The entrance song is something to be pondered. Luckily I have nothing better to do than ponder such things. So, in the off chance that you find yourself strutting to the cage to fight Rich Franklin, or to the ring for a shot at Manny Pacquiao, or if you have a theatrical performance against Hollywood Hulk Hogan,[2] here are some suggestions of tracks to avoid and some unlikely candidates to consider when choosing your entrance song.   

Avoid: Anything by AC/DC or Metallica.

As much as I appreciate the opening bars of “Back in Black” or the opening knell of “For Whom the Bell Tolls”, I do not need to hear music that has been played before every high school football game on every fall weekend since 1981. Don’t let musical cliché define you as you make your way to the ring. Besides these songs are used do often that the chances are high that your opponent will use one of these songs too. What if he uses the same song? That’s more embarrassing than wearing a white dress to someone else’s wedding. And if both of you come out to “Thunderstruck”, the crowed rolls its collective eyes and they are bored before the first punch is thrown. This is a total missed opportunity.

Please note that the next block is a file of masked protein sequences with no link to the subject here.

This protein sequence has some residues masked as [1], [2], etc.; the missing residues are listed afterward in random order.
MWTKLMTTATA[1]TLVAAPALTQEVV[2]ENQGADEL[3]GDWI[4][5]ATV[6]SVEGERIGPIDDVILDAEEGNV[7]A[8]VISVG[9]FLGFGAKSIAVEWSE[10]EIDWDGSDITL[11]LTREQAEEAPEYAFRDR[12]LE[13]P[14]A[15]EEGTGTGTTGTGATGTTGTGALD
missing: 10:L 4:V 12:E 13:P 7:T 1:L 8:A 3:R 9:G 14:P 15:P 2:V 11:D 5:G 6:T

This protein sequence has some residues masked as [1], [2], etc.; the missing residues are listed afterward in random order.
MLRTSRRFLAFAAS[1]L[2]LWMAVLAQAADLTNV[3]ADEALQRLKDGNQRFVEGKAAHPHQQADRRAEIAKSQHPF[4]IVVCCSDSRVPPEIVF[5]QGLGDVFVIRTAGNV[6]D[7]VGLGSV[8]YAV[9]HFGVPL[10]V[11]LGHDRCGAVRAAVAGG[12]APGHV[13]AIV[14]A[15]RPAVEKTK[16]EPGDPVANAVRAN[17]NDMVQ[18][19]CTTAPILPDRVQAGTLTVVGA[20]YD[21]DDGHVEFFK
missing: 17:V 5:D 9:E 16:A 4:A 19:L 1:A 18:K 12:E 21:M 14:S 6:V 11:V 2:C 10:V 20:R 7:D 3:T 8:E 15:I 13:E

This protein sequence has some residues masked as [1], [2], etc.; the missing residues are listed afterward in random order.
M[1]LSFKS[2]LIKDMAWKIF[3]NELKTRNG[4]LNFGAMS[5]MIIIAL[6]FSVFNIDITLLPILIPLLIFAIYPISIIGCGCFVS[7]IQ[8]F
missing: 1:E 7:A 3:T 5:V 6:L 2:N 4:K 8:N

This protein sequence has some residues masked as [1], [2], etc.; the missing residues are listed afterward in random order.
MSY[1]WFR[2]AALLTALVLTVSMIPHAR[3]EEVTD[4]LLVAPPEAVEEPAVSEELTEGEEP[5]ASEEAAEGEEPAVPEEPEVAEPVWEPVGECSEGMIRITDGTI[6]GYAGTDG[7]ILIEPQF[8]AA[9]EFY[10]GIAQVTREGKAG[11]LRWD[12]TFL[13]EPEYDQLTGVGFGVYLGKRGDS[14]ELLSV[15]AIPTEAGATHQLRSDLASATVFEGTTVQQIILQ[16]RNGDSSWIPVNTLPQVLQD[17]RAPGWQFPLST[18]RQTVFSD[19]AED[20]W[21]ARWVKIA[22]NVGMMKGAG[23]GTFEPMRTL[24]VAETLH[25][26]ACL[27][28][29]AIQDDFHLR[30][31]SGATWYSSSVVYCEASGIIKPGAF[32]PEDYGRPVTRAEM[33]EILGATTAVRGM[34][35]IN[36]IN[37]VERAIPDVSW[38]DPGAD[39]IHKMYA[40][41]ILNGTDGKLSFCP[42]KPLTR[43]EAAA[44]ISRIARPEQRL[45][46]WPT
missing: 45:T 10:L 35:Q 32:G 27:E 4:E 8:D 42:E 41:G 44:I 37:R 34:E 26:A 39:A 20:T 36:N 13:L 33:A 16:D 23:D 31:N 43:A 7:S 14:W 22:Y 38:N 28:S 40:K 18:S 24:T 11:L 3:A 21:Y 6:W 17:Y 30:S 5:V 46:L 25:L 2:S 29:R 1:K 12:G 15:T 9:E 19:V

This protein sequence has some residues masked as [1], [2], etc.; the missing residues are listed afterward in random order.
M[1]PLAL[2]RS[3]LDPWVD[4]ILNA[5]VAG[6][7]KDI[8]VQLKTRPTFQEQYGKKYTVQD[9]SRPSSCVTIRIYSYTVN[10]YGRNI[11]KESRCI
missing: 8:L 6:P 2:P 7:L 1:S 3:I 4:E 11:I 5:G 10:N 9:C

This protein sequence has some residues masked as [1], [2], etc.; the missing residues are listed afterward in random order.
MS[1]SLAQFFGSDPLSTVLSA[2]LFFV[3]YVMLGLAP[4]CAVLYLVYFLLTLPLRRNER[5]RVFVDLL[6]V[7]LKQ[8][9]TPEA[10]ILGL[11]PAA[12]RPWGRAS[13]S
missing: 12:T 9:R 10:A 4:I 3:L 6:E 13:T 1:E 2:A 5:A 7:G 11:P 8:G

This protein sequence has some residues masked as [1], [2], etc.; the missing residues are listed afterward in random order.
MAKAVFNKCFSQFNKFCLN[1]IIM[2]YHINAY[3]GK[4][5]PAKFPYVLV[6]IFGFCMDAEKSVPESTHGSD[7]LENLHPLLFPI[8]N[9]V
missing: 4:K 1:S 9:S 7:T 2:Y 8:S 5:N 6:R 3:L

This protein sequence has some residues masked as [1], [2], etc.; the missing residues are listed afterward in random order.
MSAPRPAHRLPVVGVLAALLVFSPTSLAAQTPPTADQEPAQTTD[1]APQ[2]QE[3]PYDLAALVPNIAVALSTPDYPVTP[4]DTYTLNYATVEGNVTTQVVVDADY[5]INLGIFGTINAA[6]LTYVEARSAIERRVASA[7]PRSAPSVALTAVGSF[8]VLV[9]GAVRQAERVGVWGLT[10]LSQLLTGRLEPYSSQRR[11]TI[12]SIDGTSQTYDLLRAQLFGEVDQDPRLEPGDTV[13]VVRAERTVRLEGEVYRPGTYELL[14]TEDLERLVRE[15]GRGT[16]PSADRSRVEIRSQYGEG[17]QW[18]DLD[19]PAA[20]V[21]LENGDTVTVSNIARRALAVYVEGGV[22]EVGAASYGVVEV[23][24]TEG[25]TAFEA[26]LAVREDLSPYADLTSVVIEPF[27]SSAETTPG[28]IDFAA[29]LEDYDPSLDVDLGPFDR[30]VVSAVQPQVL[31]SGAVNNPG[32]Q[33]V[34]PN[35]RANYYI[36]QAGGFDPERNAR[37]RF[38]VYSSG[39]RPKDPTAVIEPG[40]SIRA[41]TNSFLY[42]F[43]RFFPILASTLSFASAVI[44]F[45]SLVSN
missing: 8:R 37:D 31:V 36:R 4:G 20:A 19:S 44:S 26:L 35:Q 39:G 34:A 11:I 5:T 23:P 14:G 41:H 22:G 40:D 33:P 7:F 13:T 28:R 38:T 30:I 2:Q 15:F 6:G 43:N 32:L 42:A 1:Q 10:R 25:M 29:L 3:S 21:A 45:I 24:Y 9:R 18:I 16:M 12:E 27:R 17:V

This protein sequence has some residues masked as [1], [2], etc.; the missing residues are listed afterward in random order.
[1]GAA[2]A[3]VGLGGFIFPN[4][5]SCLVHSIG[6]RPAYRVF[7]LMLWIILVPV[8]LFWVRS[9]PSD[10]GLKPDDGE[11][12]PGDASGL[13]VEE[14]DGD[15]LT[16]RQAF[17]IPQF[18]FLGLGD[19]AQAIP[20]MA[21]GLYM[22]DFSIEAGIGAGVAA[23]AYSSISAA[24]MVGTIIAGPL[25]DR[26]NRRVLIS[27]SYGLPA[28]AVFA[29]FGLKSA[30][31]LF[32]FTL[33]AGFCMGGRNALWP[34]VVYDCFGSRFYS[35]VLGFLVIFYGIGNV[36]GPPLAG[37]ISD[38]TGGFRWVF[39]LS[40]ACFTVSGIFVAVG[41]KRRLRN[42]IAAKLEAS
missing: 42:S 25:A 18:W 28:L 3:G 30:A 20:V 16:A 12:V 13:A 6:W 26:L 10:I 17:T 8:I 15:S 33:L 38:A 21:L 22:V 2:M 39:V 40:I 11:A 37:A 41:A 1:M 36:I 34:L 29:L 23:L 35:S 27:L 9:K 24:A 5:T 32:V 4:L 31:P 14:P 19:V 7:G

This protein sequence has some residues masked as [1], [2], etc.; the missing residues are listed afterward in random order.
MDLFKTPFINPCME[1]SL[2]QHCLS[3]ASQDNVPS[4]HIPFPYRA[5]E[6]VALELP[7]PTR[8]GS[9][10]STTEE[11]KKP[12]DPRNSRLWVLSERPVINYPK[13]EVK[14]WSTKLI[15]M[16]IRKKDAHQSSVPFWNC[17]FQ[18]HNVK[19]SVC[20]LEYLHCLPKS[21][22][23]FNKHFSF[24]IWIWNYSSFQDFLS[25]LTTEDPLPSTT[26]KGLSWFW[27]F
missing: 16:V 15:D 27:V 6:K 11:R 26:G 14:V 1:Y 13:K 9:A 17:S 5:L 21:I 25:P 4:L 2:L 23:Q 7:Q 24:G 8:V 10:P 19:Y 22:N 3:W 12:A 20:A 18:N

Consider: Ingrid Michaelson’s “Breakable”

It is popular and lyrics are uber-violent:

Have you ever thought about / What protects our hearts? / Just a cage of rib bones / And some other various parts / So it’s fairly simple to cut right through the mess / And stop the muscle / That makes us confess.